An interesting feature or hallmark of Dawn of the Nine is that there are several segues or interspersions… where the band goes from a raging, blasting beast to a more morbid, dreary, bleak shadow. Listen to the end of “Where Churches Once Burned” – the song ends, and then a totally different ‘acoustic fade to full band instrumental’ passage begins. Especially prominent also at the end of “Let The Hammer Fly”, these snippets sound very different from the bulk of the album. These passages are so different that they almost sound like “Easter eggs”, or hidden gems within tunes. Sonically, it feels like you’ve wandered into a hidden, unexplored room.

Unusually, “Where Is Your God Now?” lyrically incorporates and calls attention to their band name. Now, if you’re Manowar, that’s labeled “cheesy”, but if you’re Unleashed, it’s okay, as it’s unusual within the genre for a band to be that self-aware. Other lyrical themes focus around war and Norse mythology, but with less of a maritime vein then Odalheim. The title track, “Dawn Of The Nine”, starts off doomy or sludgy, with a minute-long instrumental passage (the most interesting texture being slide on guitar); the remainder becoming music with vocals. “Dawn Of The Nine” goes for some dynamics by quieting down to just vocals and drums, with the other instruments faded very much into the background at points. For a title track on an otherwise mid-tempo to fast record, this is unexpectedly slow and plodding, at least for the first three and a half minutes. Highlights from the disc include “The Bolt Thrower” for it’s mid-tempo raw power, and “Welcome The Son Of Thor!” for invoking some old-school Swedish death metal in the first couple minutes of the song.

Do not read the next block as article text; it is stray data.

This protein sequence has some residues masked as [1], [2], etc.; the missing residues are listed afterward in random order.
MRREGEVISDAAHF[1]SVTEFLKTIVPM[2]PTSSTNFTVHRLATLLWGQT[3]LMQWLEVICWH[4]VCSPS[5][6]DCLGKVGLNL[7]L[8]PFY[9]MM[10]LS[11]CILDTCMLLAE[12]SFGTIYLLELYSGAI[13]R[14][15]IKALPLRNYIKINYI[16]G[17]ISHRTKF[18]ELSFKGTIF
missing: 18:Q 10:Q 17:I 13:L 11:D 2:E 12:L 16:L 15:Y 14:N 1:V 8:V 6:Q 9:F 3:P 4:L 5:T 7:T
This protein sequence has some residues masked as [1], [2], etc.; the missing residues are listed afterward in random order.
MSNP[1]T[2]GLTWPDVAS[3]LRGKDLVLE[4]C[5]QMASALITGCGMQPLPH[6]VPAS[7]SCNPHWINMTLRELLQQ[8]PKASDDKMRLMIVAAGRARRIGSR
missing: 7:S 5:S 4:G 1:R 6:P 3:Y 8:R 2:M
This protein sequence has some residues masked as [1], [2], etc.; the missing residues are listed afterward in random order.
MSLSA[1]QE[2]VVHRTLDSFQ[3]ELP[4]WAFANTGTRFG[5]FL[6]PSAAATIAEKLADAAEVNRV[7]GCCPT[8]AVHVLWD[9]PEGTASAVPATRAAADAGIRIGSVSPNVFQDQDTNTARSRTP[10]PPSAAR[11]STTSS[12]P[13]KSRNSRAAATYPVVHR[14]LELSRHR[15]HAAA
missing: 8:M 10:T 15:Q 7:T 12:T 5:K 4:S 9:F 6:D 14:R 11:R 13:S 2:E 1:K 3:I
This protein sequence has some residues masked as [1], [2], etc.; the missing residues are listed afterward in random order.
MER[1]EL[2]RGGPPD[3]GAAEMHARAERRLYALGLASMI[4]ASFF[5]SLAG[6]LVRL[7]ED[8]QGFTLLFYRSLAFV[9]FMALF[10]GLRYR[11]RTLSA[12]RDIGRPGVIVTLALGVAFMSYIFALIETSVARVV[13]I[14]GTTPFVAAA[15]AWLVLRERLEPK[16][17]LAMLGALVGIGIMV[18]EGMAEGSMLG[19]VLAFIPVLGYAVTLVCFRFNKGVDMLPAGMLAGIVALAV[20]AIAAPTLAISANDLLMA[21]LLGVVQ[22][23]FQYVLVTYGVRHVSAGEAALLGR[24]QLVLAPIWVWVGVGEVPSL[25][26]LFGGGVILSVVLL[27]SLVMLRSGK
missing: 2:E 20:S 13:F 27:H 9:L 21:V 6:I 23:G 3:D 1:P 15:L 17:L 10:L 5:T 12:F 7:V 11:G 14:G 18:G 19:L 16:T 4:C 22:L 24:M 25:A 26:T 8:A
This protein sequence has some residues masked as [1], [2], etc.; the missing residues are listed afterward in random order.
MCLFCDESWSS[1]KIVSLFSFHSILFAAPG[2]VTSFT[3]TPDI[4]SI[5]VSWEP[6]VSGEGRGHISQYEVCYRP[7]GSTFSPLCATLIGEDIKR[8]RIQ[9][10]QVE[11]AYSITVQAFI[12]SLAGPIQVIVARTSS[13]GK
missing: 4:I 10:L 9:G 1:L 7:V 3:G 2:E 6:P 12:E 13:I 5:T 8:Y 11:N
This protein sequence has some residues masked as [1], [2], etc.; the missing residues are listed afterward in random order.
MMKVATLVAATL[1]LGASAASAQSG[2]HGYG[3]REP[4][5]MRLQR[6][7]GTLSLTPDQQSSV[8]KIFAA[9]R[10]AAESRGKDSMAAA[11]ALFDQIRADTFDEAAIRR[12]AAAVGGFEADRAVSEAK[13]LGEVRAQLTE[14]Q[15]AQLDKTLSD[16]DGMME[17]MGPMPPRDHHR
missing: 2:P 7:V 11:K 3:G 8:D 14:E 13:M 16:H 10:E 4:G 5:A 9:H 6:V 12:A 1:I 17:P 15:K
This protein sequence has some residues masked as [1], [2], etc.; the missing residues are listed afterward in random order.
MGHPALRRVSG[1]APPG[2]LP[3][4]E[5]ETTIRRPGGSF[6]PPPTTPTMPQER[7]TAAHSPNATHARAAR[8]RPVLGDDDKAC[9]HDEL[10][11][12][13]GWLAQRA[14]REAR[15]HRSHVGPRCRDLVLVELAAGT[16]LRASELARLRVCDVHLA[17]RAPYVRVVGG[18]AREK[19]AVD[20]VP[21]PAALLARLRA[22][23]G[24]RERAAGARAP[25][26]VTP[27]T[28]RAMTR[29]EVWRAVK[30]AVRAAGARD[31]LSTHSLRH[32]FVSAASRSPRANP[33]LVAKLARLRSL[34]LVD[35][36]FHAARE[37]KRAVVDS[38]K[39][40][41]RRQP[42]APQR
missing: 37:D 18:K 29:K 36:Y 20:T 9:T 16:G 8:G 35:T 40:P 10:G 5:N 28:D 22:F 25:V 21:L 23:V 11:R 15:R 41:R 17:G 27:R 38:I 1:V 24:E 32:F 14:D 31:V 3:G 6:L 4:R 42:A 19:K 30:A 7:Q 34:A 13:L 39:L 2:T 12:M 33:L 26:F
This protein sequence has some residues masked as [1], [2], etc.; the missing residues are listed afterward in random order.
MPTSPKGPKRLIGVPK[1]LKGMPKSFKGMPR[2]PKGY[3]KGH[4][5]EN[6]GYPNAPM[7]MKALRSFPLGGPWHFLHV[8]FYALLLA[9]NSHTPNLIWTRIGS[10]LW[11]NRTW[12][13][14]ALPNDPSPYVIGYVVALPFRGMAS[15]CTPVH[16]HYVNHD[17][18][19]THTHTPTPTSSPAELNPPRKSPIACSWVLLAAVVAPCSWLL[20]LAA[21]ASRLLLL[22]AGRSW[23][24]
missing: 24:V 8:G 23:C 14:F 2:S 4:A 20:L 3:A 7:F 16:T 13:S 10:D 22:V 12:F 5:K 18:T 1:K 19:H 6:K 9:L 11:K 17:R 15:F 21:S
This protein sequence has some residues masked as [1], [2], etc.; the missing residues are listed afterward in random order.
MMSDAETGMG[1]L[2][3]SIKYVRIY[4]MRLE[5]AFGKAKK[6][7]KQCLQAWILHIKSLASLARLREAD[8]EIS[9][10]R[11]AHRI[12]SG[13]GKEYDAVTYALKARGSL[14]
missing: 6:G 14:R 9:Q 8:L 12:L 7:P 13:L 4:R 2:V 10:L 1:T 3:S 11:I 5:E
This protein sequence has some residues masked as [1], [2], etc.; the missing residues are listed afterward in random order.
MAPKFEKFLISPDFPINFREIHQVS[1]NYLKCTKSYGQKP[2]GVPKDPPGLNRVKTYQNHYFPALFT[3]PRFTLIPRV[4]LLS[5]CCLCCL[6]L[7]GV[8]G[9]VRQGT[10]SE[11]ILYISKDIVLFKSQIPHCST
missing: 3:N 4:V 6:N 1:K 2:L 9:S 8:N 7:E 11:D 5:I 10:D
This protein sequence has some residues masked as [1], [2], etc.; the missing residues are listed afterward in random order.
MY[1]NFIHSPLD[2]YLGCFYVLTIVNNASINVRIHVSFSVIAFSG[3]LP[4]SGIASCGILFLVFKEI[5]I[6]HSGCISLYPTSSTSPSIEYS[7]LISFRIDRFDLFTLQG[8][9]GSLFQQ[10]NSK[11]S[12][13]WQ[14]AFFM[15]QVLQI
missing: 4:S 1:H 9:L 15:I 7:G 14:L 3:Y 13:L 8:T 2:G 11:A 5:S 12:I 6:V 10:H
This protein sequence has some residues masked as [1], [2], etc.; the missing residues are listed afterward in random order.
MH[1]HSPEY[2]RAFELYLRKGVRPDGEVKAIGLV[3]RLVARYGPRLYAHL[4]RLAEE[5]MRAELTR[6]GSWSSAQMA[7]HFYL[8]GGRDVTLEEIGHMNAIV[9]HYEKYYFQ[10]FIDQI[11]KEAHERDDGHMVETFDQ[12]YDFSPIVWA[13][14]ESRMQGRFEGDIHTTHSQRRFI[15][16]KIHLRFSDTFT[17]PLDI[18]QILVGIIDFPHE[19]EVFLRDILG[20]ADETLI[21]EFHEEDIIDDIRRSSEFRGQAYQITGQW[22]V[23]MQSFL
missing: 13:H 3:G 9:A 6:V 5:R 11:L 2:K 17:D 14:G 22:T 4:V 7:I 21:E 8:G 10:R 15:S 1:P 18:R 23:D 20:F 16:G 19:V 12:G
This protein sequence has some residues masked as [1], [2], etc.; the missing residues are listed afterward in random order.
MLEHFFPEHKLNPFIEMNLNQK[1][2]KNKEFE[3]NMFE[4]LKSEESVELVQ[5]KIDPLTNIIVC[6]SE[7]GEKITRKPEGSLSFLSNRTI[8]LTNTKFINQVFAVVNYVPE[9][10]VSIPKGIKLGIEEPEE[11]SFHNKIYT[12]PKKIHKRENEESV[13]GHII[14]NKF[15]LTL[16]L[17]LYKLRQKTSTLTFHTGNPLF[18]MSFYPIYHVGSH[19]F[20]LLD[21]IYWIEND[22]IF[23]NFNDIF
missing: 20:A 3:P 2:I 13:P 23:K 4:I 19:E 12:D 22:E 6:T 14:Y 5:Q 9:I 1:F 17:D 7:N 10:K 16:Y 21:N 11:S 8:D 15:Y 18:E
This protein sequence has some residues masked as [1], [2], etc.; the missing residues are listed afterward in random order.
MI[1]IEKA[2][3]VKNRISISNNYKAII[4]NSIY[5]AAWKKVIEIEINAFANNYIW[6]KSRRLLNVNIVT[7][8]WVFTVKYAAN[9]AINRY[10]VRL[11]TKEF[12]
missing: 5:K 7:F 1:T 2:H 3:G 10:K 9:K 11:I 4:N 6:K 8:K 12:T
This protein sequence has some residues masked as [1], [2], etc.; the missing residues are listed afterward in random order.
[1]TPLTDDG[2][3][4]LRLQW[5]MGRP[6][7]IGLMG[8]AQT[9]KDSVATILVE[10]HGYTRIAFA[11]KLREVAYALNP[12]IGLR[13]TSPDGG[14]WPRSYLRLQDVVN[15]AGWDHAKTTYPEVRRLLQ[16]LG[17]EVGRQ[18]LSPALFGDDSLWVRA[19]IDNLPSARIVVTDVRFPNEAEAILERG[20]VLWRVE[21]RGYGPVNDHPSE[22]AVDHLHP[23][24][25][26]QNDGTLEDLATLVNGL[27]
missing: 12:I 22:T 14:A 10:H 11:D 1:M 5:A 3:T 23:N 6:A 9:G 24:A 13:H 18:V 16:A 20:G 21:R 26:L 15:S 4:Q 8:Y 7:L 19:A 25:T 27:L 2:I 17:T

Be watchful of your ‘lead foot’: Unleashed’s Dawn of the Nine is fantastic music for highway driving. This is definitely genre-upholding music with little creative strain; Unleashed have accomplished an (unarticulated) goal of presenting and upholding extreme metal to another generation of listeners. As a footnote, the album also features cover art by acclaimed artist Par Oloffson. So, like all music, it’s going to boil down to personal preference: are you aiming for a band with a revivalist bent to capture the buzzsaw, mid-tempo, more simplistic neck-breaking-riff monster material circa 1992? Pass this by. Are you looking for a disc with modern or more layered songwriting, fast enough tempoes to border on black metal at times, blazing guitar solos, with some melody in the tunes? Pick this up at once.

Track Listing:
A New Day Will Rise
They Came To Die
Defenders Of Midgard
Where Is Your God Now?
The Bolt Thrower
Let The Hammer Fly
Where Churches Once Burned
Land Of The Thousand Lakes
Dawn Of The Nine
Welcome The Son Of Thor!

Band Lineup:
JOHNNY: Vocals, Bass Guitar
TOMAS: Guitar

Official Band Website
Official Band Facebook Page
Official Band Twitter Page
Official Band Youtube Channel

Featuring pummeling, near-constant double-bass drum work, low-pitched menacing growled vocals, and blazing fast guitar solos woven into every song, Unleashed's 2015 disc, Dawn of the Nine, is a high-speed chase...

About Iris North

My formal position is: editor and music reviewer. I joined the PlanetMosh army in 2012. I enjoy extreme metal, 'shred' guitar, hard rock, prog rock, punk, and... silly pop music!